Beauty and the Beast |


Beauty and the Beast (1991) Gaston, the vain, status-mad villain of Disney's Beauty and the Beast, would no doubt sneer at the standard cassette version of the...Beauty and the Beast (1991)Sci-fi and Fantasy, animationG Gaston, the vain, status-mad villain of Disney's Beauty and the Beast, would no doubt sneer at the standard cassette version of the...1992-11-06Angela LansburyJerry OrbachDavid Ogden StiersAngela Lansbury, Jerry Orbach, David Ogden Stiers

Beauty and the Beast (1991)

Genre: Sci-fi and Fantasy, animation; Starring: Paige O'Hara, Robby Benson, Angela Lansbury, Jerry Orbach, David Ogden Stiers; Director: Gary Trousdale, Kirk Wise; Author: Linda Woolverton; MPAA Rating: G

Gaston, the vain, status-mad villain of Disney’s Beauty and the Beast, would no doubt sneer at the standard cassette version of the animated feature now stocked in every video and discount department store. Not for him the common, no-frills tape, of which retailers have ordered a record 17 million copies. No, Gaston would tromp in his expensive boots straight to the white cardboard boxes enshrining the Beauty and the Beast Deluxe Collector’s Edition, the bulkiest, weightiest video gift pack ever wrapped around a single movie.

So oversize that it’s not likely to fit on bookshelves, this package makes Beast a trophy, a keepsake to be displayed. In the spirit of the story’s anthropomorphic tea server, Mrs. Potts, the box resembles a silverware case, complete with royal blue velour lining and white-ribbon hinges. And the luxe trappings are no skin-deep deception: For once, collectors get almost as value-packed a deal as those who buy the ordinary cassette version, which is being widely discounted to around $16.

Of course, the heart of both these editions is the movie itself. It’s a joy at any price: inventive, funny, and filled to overflowing with richly conceived characters (just compare Cogsworth the bossy clock with Cogsworth the human servant to see how thoroughly the details have been worked out). Though the film’s original rectangular images look a tad cramped on television’s squarer screen — particularly when Beast snarls his petulance in close-up — the Disney technicians have labored to rub as high a sheen as possible into the color and sound. Heard through stereo speakers or a Dolby Surround amplifier, the delightful Howard Ashman — Alan Menken songs glitter with instrumental detail, and snatches of lyrics stand out for the first time — as when Gaston’s goons storm Beast’s castle chanting, ”Here we come, we’re 50 strong/And 50 Frenchmen can’t be wrong.”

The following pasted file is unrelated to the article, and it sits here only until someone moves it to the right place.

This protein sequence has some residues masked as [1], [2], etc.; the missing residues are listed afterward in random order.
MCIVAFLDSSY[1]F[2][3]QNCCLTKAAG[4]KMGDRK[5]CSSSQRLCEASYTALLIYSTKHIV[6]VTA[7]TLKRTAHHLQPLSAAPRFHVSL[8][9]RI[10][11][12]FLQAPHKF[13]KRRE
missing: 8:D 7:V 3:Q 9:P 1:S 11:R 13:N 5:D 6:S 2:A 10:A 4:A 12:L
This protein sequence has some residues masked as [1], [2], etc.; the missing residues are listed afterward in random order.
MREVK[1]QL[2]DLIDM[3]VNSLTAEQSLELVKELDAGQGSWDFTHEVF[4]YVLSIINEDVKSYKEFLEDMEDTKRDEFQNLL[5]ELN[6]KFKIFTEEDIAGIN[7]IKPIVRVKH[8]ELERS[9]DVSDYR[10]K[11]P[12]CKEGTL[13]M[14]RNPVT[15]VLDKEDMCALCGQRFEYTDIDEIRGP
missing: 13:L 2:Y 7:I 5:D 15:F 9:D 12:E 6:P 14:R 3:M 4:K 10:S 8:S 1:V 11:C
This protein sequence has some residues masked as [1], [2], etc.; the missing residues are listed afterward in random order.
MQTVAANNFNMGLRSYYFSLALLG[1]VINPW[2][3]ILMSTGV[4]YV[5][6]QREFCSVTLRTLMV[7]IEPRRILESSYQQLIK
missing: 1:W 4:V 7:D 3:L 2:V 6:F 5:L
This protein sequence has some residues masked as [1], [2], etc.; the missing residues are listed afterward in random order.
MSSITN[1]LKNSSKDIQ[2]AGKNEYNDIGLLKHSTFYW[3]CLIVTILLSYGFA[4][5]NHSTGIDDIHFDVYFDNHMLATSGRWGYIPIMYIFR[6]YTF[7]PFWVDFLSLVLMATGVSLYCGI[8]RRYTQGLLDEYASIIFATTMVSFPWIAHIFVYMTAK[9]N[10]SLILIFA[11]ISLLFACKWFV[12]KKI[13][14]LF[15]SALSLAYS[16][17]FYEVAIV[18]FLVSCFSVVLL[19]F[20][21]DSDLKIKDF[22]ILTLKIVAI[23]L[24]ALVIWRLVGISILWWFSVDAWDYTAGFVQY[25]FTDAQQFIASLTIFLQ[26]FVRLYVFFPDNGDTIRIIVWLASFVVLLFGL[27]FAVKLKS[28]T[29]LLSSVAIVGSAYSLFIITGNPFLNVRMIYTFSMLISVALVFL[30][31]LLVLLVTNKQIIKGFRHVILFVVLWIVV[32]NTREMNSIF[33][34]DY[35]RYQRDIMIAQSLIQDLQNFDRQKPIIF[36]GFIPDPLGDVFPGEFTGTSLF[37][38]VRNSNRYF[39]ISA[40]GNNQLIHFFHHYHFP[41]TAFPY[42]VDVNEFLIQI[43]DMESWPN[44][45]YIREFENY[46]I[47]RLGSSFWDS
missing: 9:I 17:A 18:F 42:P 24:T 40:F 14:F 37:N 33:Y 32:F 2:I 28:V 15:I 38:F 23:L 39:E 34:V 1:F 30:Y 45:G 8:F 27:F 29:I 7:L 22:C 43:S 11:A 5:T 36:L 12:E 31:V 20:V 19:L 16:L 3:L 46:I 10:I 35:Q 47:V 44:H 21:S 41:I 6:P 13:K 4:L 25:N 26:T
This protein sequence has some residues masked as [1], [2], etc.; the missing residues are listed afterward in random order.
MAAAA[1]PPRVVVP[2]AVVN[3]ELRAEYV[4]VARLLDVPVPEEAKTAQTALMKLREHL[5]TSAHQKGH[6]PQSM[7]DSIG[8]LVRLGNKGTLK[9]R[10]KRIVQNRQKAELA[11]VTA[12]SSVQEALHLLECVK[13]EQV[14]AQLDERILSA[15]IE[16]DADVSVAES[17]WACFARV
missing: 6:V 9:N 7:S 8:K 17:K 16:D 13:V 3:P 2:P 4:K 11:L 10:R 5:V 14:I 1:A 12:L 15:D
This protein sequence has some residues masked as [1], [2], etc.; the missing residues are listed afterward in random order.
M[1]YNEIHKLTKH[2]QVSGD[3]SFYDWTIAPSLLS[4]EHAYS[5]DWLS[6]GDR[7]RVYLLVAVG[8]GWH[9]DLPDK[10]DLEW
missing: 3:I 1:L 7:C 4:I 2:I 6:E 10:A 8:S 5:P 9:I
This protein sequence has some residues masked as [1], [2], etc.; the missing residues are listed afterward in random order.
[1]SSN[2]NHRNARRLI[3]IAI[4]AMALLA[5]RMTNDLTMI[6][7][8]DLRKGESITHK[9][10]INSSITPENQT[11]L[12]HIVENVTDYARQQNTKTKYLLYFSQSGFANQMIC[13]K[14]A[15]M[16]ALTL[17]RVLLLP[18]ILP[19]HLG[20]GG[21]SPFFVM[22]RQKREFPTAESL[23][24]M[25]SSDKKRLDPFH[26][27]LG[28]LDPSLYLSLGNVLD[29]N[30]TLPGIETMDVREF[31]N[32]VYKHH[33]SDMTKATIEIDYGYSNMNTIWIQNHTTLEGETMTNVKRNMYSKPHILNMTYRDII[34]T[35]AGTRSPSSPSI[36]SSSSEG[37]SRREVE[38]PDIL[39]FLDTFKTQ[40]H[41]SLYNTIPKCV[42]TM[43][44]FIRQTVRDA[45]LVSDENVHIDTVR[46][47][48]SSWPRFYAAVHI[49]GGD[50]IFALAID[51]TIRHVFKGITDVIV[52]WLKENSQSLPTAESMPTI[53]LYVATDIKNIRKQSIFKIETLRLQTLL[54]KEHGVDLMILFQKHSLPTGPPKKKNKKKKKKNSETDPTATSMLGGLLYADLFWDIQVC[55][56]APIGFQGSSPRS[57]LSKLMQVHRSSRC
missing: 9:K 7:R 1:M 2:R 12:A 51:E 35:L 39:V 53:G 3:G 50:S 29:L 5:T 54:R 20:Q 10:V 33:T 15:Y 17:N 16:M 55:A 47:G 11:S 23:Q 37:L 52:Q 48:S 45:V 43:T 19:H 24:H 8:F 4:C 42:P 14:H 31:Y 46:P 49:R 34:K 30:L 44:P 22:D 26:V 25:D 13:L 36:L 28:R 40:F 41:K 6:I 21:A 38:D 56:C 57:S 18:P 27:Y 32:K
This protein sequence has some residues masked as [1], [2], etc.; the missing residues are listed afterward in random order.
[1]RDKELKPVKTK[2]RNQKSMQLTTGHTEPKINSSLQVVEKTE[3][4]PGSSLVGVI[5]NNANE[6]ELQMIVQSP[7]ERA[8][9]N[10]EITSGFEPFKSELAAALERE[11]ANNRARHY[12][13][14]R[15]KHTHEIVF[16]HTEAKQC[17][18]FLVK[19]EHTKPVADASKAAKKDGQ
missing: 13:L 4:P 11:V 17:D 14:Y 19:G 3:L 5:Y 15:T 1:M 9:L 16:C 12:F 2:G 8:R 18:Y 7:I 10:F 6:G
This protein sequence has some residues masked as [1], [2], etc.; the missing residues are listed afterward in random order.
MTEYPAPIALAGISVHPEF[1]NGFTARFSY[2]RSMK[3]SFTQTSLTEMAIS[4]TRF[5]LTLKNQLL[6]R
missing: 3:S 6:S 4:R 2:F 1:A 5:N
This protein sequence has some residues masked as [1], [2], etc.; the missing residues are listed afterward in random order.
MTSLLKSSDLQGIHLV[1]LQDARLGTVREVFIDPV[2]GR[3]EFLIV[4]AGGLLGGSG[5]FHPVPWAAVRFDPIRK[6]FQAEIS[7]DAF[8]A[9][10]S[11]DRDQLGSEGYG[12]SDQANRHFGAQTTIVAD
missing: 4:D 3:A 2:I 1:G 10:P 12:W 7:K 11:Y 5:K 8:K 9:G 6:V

But it’s not just quality of presentation that helps you discover new facets of Beast on video. It’s a child of MTV, built to sustain saturation viewings with a pace so clipped that sometimes you wish it would linger a bit longer — especially in the movie’s first third. Every scene whips along like an excerpt, and to tap into the story line’s emotional terrain adequately, you’ve got to watch again and again. Not until you learn by rote that Beast’s fury is coming next, for instance, does the ”Be Our Guest” hullabaloo over a meal Beast has forbidden become fully delicious. Some gags fly by so fast you’ll have to freeze-frame the tape to catch them: Can you find the Potemkin-homage baby buggy flying down the stairs in the battle finale?

Beast has so many fleeting visual grace notes that it rewards this sort of hawk-eyed viewing — and that’s where the real payoff of the gift set lies. On a separate cassette, you get Disney’s work print of the movie, which was shown at the New York Film Festival in fall 1991, two months before Beast’s official theatrical release. Intercut in brief flashes during the musical numbers and for sustained passages in linking scenes, you can see the animators’ rough drawings and still storyboard sketches. It’s not very satisfying to view all in one sitting, and the sneak-peek thrill of the festival unveiling is lost now, but the work print remains a testament to the drafting powers of the Disney staff. Without backgrounds, color, or smoothly retraced lines, the cruder drawings of the Beast character, especially, take on more expressive power; it’s astounding how much feeling the animators get into the simplest pencil strokes.

Unfortunately, on cassette these intermittent rough-draft snippets tend to zip past before the typically sluggish freeze-frame and slo-mo controls of VCRs can respond. A letterboxed CAV-format laserdisc edition, due in stores by Thanksgiving, makes a better showcase for the work print, since it allows instant, perfect still frames and variable-speed playback. And though the $99.99 gift-box edition throws in more extras — including the movie’s score on CD and a ”making of” video documentary and book — the coolest supplemental goodies can be found only on the laserdisc. Extras include a pencil-test version of ”Be Our Guest,” in which the singing flatware assails not Belle but her father, and a sensational rough run-through of Beast’s death and transformation that has more power than the smoke-and-rain-drenched movie version (or even the slightly more finished work-print scene).

Those who want to own a final print on laserdisc are, for the moment, out of luck. Disney, concerned about bootleg cassettes, won’t release Beauty and the Beast on laser until September ‘93. Discophiles shouldn’t bellow too loudly, though; in any format, Beast is a beauty. Standard cassette: A Gift set: A- Work-print laserdisc: A-